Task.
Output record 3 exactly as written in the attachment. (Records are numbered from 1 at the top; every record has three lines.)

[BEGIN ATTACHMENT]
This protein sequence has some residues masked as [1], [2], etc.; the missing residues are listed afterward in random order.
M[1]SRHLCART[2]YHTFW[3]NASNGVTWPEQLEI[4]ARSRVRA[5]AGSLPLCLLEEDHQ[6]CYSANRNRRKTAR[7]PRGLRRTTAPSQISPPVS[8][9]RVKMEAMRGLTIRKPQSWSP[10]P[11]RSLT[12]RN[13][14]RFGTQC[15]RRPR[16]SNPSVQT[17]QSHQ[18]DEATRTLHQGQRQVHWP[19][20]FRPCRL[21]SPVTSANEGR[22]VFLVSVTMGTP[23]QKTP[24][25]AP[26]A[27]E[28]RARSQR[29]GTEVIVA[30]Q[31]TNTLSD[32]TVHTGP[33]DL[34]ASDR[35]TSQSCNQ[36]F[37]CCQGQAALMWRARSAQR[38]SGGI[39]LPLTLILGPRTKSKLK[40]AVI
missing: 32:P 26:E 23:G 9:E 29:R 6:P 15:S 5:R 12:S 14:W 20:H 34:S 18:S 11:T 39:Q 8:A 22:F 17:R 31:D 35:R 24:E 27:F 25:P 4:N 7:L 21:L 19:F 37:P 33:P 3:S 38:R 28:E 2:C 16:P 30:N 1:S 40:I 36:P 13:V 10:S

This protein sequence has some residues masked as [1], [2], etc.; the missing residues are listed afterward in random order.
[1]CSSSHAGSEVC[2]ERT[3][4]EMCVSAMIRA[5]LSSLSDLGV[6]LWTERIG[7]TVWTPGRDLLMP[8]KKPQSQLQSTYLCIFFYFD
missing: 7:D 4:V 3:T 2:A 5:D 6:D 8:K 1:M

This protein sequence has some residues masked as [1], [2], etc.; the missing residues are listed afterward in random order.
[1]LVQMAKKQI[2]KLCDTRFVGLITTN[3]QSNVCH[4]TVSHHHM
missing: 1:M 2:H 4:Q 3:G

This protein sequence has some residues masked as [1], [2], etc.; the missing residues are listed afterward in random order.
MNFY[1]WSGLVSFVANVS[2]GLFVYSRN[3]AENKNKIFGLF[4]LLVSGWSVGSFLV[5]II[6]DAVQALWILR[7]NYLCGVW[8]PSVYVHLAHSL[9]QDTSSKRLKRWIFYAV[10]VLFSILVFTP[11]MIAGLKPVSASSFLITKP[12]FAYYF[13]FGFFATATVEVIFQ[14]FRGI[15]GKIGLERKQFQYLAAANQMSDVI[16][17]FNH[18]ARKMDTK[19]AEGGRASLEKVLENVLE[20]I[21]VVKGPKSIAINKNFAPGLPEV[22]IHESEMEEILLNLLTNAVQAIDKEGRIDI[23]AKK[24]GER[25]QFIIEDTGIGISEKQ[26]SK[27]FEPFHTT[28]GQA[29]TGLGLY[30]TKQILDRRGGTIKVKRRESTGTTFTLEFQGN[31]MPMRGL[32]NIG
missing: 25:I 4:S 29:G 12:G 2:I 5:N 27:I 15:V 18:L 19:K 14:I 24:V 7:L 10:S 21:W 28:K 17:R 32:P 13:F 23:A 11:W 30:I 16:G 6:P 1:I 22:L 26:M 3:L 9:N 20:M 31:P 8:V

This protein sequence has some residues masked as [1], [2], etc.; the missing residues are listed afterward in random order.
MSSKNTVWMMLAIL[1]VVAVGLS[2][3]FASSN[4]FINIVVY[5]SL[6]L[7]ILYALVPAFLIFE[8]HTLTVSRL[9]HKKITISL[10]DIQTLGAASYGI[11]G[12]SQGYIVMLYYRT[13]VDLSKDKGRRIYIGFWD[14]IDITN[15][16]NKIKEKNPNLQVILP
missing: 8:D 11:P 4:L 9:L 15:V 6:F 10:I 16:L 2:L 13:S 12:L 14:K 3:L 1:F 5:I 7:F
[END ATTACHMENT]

This protein sequence has some residues masked as [1], [2], etc.; the missing residues are listed afterward in random order.
[1]LVQMAKKQI[2]KLCDTRFVGLITTN[3]QSNVCH[4]TVSHHHM
missing: 1:M 2:H 4:Q 3:G